Why is TikTok Dancing Jeje?

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With words by Ellah Perone

It’s not!

Originally associated with text and loud fashion, ‘jejemon’ is now a derogatory tag for those who supposedly follow and “give in” to mass culture. As we evolve our social spaces, jeje-judgers expand from Facebook to Twitter and now to TikTok.

TikTok is the current Gen Z rage. And if you’re lucky, you might end up on thousands of FYPs (For You Page). As dancing is one of the app’s claim-to-fame, many think that dancing to sped-up/slowed-down songs is “corny” or “jeje”. 

TikTok dancers Patricia Anne Holgado, Yana Nicolas, and Veronica Fernandez share their stories to prove what’s beyond the 15-second trend and break the stereotype.

Why TikTok?

TikTok is a wide platform that’s open to everyone and for us to enjoy.

Veronica (aka @imthefatmermxid on TikTok) confessed her loyalty to the app back when it was called Musically– a lip-syncing social media platform. And in October 2019, she posted her very first TikTok dance.

@imthefatmermxid

todo na ata to dc: @jaedengomezz

♬ About Damn Time – Lizzo

Patricia (aka @amazonianne on TikTok) and Yana (aka @yana.nics on TikTok) started making videos pre-pandemic at school with their friends. Back then, Roxanne and The Weekend were all the rage because of how easy the dance steps were. Veronica, Patricia, and Yana’s love for dancing eventually grew because of the app. For them, it was a form of friendship bonding.

As the lockdowns were implemented nationwide, boredom struck. Through time, Patricia found TikTok likes to be rewarding as well when it came to creating dance videos. “It’s easy to (be) patok,” Veronica said about garnering lots of engagement. This can be done by following dance crazes to entertain a growing crowd. Charli D’amelio, Addison Rae, and Kara Canella are some of the few TikTok dancers with a big influence.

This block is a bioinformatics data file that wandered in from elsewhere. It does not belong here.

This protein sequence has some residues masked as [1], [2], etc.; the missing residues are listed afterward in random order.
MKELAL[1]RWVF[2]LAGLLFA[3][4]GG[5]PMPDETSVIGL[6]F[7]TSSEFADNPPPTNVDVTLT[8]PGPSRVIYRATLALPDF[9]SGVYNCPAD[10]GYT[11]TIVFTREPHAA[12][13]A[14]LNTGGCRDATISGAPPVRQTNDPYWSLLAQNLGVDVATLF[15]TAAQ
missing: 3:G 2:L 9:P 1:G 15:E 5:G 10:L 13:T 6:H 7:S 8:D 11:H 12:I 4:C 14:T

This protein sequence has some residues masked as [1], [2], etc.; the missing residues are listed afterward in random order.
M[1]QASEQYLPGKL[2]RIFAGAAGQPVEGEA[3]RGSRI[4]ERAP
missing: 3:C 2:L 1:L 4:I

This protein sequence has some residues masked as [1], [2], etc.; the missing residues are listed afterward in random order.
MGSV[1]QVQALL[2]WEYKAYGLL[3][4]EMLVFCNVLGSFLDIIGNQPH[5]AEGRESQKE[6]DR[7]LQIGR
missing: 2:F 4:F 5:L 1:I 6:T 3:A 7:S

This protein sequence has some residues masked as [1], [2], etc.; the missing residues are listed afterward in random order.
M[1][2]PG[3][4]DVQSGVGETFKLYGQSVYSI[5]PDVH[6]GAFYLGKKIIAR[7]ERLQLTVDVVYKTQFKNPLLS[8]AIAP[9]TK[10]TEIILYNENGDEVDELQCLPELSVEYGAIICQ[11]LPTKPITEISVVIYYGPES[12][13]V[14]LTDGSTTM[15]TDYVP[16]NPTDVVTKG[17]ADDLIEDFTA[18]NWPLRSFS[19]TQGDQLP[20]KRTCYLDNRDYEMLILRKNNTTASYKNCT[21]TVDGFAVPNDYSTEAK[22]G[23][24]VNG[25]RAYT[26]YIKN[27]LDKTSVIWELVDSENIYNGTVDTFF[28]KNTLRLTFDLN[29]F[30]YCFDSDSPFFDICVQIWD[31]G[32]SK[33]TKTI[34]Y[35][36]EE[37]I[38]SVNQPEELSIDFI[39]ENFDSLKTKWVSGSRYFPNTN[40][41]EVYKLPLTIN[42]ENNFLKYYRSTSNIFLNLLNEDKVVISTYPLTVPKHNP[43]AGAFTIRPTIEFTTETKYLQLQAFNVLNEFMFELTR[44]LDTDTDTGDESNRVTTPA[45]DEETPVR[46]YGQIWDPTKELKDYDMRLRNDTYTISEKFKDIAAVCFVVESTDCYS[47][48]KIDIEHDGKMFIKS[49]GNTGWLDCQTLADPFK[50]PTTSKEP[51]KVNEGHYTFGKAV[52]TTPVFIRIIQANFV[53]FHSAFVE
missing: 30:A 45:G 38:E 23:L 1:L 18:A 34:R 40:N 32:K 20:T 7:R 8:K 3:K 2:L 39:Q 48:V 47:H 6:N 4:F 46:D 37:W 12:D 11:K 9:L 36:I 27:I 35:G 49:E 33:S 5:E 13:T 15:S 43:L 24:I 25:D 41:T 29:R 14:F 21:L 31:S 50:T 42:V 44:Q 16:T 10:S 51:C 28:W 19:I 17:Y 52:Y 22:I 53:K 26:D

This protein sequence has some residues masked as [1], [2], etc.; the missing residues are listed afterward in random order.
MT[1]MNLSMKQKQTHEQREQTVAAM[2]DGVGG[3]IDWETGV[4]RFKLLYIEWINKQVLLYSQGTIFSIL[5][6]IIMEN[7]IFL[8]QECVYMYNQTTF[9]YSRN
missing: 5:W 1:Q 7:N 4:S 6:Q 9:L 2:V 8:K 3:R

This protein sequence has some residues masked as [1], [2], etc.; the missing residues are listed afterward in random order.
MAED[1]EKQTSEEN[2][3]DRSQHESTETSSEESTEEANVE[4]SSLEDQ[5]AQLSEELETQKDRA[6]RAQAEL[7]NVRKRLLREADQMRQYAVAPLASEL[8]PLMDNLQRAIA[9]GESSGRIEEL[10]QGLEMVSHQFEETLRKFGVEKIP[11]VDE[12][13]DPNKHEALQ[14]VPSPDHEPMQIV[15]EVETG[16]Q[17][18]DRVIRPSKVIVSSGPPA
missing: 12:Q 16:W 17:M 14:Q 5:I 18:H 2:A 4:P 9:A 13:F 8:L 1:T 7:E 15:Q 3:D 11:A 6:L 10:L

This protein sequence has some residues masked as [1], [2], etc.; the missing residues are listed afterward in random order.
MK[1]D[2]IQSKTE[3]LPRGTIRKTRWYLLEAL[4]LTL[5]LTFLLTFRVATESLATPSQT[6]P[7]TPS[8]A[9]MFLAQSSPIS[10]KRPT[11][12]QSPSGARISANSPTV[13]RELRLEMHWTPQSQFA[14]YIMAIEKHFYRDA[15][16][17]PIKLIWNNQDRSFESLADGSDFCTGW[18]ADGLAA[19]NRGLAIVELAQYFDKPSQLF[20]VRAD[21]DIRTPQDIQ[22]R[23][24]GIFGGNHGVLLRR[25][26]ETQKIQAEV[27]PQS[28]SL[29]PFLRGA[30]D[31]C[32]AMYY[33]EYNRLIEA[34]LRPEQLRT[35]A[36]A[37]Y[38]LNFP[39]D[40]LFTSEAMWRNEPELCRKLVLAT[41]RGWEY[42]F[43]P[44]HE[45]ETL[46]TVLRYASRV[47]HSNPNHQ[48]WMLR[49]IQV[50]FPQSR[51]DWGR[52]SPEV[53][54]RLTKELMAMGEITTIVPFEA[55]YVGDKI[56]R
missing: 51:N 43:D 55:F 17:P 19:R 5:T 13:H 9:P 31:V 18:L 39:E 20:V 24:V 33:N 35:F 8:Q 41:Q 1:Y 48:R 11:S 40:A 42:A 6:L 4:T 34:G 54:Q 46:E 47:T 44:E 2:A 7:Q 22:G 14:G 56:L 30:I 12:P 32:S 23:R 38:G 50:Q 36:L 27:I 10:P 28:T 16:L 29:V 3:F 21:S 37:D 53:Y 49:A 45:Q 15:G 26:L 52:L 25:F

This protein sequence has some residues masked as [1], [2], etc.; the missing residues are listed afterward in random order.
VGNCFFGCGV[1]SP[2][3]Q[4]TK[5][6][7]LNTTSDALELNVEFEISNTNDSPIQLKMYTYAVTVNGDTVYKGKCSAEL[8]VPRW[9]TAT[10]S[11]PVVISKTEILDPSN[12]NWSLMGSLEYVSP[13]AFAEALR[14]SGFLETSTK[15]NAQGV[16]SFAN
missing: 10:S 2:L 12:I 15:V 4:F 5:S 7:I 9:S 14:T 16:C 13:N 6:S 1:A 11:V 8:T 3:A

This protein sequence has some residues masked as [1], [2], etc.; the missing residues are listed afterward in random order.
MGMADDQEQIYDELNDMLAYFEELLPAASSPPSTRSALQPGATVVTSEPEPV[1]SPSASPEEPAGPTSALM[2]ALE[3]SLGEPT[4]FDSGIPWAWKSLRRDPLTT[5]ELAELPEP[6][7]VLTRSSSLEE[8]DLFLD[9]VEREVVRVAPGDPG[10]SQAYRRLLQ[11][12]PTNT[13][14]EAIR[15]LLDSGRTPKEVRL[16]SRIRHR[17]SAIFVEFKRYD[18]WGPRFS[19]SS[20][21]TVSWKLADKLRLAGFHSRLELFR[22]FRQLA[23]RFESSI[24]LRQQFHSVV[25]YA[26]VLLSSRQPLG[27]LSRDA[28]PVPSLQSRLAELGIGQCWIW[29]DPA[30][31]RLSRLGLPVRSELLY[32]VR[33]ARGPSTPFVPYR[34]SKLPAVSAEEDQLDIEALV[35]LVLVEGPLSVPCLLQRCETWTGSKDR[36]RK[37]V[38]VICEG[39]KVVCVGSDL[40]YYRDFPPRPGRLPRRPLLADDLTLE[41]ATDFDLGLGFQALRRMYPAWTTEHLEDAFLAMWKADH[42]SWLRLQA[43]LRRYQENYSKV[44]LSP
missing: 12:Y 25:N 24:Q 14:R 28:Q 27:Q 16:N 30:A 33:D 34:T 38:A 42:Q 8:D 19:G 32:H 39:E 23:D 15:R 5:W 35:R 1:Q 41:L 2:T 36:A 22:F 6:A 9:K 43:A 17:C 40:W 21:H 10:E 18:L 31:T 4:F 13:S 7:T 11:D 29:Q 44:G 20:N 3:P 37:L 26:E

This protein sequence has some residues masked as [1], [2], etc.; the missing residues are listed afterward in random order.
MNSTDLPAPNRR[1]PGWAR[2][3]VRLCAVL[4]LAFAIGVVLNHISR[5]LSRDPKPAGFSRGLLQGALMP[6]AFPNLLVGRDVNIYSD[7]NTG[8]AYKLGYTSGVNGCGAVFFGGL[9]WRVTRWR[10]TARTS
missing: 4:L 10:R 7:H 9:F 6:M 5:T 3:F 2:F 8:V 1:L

Veronica added that the TikTok Algorithm is weird. One video could be a hit, the other could flop.

Prior to joining, Patricia had already made a name for herself through dance competitions, which became impossible to pursue during the pandemic. TikTok became an opportunity for her to showcase her talent.

@amazonianne

bakit naman may pagharang na naganap tilaps 😭 dc @rchmnd16 #fyp #foryou #tiktokph #dance #dancechallenge

♬ 16 SHOTS x BOLA REBOLA MASHUP – JRBITZ

Is TikTok this generation’s jEj3?

TikTok has been around since 2016, but found a surge in users during the height of the pandemic. Now, the TikTok community boasts over 315 million downloads – and we bet you tried at least one trend at home (we won’t judge).

Because of its mainstream fame, creating content on the app is routinely accused of becoming “jeje”. For Yana, dancing on TikTok is open to anything — whether they’re praises from random internet users, judgments from people who could easily hide behind their screens, or misinterpretations from people with different backgrounds. 

@yana.nics

🤠

♬ original sound – Regina

Veronica agrees and adds that “people will judge you for doing too much and would still judge you for doing less.” People tend to be overly critical of anything that we do. So why not do it regardless? 

Just because it’s a free-for-all, doesn’t mean it’s jeje. Y’know? 

TikTok as a platform: pros and cons

Though TikTok is usually a fun place, Patricia, Yana, and Veronica warn us of the possible harm TikTok may bring. With a ton of opportunities comes an equal amount of risks. They warn minors of internet predators. Once your content is out there, it’s out there for everyone to see.

As with everything, a sense of responsibility is needed. But for the most part, TikTok is harmless fun. The old saying goes: “Shut up and let people enjoy themselves.”

 

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